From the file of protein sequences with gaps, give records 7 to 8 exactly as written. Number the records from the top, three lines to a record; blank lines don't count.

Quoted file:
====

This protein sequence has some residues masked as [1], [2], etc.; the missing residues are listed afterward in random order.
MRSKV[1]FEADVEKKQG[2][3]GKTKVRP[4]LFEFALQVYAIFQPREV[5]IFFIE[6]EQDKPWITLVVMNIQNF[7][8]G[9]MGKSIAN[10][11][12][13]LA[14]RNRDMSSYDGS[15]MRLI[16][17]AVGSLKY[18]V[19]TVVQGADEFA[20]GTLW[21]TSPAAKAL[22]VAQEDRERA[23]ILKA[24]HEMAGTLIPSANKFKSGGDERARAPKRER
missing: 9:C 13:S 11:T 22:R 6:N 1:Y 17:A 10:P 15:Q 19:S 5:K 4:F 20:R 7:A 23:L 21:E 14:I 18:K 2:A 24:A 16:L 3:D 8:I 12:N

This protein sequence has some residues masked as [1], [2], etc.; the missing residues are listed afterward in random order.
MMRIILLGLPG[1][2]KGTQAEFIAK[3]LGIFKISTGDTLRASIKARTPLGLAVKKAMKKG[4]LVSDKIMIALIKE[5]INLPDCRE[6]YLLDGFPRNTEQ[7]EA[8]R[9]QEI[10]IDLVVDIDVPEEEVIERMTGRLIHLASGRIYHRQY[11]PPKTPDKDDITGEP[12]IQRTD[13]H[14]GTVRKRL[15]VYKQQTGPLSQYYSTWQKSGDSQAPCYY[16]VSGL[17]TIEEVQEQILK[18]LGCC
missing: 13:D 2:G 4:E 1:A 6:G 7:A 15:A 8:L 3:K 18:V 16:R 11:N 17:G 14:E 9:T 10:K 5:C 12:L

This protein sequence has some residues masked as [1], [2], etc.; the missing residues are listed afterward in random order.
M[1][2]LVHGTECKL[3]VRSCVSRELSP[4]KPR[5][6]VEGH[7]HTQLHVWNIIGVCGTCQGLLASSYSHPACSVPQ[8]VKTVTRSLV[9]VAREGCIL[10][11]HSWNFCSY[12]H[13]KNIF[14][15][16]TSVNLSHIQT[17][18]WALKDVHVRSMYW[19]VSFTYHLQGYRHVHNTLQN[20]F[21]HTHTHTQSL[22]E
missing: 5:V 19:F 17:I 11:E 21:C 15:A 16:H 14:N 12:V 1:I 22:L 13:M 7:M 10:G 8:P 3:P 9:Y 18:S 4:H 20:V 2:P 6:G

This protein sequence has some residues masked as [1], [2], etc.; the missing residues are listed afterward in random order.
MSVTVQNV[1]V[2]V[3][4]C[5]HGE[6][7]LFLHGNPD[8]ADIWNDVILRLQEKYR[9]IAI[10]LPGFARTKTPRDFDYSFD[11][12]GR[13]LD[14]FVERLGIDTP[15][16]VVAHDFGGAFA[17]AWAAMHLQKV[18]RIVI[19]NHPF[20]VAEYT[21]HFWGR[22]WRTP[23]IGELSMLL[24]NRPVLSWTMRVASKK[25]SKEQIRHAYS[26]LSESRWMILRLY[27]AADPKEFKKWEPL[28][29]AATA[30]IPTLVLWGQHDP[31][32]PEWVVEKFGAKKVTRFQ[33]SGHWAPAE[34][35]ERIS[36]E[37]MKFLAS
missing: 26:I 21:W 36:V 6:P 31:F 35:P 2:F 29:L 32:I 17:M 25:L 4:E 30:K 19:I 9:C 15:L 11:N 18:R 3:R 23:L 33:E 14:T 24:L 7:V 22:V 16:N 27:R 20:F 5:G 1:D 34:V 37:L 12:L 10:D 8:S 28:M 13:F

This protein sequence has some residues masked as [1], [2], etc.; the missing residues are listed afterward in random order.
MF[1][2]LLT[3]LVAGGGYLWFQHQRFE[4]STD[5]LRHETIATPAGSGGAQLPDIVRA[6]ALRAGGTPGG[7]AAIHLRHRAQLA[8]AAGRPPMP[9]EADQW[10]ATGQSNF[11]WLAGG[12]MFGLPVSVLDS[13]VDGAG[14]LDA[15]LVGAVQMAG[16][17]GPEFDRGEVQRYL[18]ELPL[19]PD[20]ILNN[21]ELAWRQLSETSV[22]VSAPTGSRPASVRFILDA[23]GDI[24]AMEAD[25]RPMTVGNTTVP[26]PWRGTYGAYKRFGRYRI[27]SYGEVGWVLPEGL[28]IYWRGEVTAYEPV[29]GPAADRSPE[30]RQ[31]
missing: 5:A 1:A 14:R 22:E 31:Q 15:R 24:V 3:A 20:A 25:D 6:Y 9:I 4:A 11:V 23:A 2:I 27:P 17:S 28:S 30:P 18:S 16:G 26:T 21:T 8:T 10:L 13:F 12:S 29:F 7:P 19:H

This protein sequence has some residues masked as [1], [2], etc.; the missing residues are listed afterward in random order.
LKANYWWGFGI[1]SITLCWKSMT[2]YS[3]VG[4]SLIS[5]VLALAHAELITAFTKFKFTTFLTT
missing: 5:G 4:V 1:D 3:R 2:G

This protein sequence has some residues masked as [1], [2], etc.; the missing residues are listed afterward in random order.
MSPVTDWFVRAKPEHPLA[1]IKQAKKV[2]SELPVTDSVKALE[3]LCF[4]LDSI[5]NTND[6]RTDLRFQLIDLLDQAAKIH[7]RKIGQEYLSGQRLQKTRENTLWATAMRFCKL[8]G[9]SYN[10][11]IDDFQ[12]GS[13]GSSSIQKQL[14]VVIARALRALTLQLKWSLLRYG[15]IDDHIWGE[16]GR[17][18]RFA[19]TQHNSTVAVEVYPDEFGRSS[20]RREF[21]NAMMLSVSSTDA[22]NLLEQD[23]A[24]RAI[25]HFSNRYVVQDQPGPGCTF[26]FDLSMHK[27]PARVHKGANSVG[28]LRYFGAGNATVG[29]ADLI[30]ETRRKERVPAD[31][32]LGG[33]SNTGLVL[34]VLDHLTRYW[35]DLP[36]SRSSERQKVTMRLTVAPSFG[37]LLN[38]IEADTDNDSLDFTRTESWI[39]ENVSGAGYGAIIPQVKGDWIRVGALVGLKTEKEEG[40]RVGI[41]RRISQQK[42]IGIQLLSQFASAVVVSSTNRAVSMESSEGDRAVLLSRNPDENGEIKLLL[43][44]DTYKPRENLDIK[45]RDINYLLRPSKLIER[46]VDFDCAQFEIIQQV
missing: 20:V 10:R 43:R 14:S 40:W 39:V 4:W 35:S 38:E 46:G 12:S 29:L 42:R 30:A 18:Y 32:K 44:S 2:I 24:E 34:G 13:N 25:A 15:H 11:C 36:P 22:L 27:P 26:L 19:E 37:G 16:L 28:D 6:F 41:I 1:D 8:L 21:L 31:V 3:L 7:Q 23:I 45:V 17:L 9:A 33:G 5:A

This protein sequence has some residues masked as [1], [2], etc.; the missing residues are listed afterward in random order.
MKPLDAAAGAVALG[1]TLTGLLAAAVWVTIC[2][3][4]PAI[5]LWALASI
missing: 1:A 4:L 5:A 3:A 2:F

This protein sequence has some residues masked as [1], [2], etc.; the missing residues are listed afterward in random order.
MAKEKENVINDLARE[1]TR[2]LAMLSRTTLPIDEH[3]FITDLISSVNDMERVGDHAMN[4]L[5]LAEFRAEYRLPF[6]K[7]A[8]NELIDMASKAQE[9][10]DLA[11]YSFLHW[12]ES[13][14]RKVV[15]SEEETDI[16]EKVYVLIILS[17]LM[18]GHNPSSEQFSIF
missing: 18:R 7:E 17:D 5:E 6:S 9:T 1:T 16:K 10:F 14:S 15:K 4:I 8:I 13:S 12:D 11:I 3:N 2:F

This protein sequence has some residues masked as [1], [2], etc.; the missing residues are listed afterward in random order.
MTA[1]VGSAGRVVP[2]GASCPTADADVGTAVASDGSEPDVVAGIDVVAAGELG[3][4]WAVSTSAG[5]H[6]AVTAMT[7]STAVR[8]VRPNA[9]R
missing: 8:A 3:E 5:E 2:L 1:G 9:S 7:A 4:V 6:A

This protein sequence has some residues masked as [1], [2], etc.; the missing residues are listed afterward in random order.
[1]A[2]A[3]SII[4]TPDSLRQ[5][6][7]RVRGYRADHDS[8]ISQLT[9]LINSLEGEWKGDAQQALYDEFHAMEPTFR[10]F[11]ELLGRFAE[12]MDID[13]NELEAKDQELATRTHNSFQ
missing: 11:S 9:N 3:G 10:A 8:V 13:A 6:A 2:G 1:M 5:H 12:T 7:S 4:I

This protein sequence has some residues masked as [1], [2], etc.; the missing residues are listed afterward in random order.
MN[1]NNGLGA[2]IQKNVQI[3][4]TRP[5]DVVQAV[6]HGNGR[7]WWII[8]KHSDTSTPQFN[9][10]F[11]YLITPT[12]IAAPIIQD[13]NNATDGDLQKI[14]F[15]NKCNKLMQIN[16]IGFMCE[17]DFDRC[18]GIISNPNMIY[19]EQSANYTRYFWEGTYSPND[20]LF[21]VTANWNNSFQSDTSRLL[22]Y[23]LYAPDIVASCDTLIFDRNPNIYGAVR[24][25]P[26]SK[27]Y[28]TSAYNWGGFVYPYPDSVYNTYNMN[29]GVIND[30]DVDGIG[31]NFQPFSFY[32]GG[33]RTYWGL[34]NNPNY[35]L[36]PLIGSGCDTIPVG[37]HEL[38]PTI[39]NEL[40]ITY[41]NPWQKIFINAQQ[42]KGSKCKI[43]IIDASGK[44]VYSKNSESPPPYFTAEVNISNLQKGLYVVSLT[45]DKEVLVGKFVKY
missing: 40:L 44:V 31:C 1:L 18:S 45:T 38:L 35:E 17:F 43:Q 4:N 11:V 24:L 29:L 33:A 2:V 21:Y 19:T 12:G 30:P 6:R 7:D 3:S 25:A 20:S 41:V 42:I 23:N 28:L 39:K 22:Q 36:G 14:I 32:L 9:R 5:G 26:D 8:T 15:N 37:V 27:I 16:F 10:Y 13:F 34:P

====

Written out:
This protein sequence has some residues masked as [1], [2], etc.; the missing residues are listed afterward in random order.
MSPVTDWFVRAKPEHPLA[1]IKQAKKV[2]SELPVTDSVKALE[3]LCF[4]LDSI[5]NTND[6]RTDLRFQLIDLLDQAAKIH[7]RKIGQEYLSGQRLQKTRENTLWATAMRFCKL[8]G[9]SYN[10][11]IDDFQ[12]GS[13]GSSSIQKQL[14]VVIARALRALTLQLKWSLLRYG[15]IDDHIWGE[16]GR[17][18]RFA[19]TQHNSTVAVEVYPDEFGRSS[20]RREF[21]NAMMLSVSSTDA[22]NLLEQD[23]A[24]RAI[25]HFSNRYVVQDQPGPGCTF[26]FDLSMHK[27]PARVHKGANSVG[28]LRYFGAGNATVG[29]ADLI[30]ETRRKERVPAD[31][32]LGG[33]SNTGLVL[34]VLDHLTRYW[35]DLP[36]SRSSERQKVTMRLTVAPSFG[37]LLN[38]IEADTDNDSLDFTRTESWI[39]ENVSGAGYGAIIPQVKGDWIRVGALVGLKTEKEEG[40]RVGI[41]RRISQQK[42]IGIQLLSQFASAVVVSSTNRAVSMESSEGDRAVLLSRNPDENGEIKLLL[43][44]DTYKPRENLDIK[45]RDINYLLRPSKLIER[46]VDFDCAQFEIIQQV
missing: 20:V 10:R 43:R 14:S 40:W 39:V 4:W 35:S 38:E 46:G 12:S 29:L 42:R 30:A 18:Y 32:K 44:S 2:I 24:E 34:G 13:N 25:A 15:H 11:C 36:P 22:L 27:P 26:L 19:E 37:G 16:L 28:D 6:F 41:I 1:D 8:L 21:L 31:V 3:L 7:Q 23:I 45:V 17:L 9:A 33:G 5:A

This protein sequence has some residues masked as [1], [2], etc.; the missing residues are listed afterward in random order.
MKPLDAAAGAVALG[1]TLTGLLAAAVWVTIC[2][3][4]PAI[5]LWALASI
missing: 1:A 4:L 5:A 3:A 2:F